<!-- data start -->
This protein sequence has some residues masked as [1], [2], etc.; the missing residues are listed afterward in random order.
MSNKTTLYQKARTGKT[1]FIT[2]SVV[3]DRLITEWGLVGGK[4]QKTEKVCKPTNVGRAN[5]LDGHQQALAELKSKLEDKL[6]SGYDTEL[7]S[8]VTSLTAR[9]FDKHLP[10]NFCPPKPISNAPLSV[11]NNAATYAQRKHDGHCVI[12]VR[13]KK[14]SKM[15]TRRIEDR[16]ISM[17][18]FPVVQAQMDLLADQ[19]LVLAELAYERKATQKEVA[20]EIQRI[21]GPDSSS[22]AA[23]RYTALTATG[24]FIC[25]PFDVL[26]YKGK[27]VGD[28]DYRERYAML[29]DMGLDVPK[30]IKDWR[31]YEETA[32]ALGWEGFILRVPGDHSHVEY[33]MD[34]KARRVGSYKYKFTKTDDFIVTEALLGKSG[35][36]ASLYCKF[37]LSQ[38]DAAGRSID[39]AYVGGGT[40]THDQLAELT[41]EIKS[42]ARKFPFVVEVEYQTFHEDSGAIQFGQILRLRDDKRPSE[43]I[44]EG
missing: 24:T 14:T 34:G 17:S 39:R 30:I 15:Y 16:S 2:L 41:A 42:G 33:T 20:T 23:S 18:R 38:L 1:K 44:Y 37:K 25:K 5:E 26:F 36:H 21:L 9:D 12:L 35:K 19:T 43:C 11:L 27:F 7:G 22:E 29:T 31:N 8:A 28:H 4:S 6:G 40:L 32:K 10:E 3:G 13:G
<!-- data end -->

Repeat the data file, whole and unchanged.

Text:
This protein sequence has some residues masked as [1], [2], etc.; the missing residues are listed afterward in random order.
MSNKTTLYQKARTGKT[1]FIT[2]SVV[3]DRLITEWGLVGGK[4]QKTEKVCKPTNVGRAN[5]LDGHQQALAELKSKLEDKL[6]SGYDTEL[7]S[8]VTSLTAR[9]FDKHLP[10]NFCPPKPISNAPLSV[11]NNAATYAQRKHDGHCVI[12]VR[13]KK[14]SKM[15]TRRIEDR[16]ISM[17][18]FPVVQAQMDLLADQ[19]LVLAELAYERKATQKEVA[20]EIQRI[21]GPDSSS[22]AA[23]RYTALTATG[24]FIC[25]PFDVL[26]YKGK[27]VGD[28]DYRERYAML[29]DMGLDVPK[30]IKDWR[31]YEETA[32]ALGWEGFILRVPGDHSHVEY[33]MD[34]KARRVGSYKYKFTKTDDFIVTEALLGKSG[35][36]ASLYCKF[37]LSQ[38]DAAGRSID[39]AYVGGGT[40]THDQLAELT[41]EIKS[42]ARKFPFVVEVEYQTFHEDSGAIQFGQILRLRDDKRPSE[43]I[44]EG
missing: 24:T 14:T 34:G 17:S 39:R 30:I 15:Y 16:S 2:L 41:A 42:G 33:T 20:T 23:S 18:R 38:L 1:K 44:Y 37:K 25:K 5:E 26:F 36:H 21:L 9:D 12:L 35:K 19:T 43:C 11:L 27:F 7:G 22:E 29:T 31:N 8:A 28:H 4:S 6:G 40:L 32:K 10:E 3:G 13:G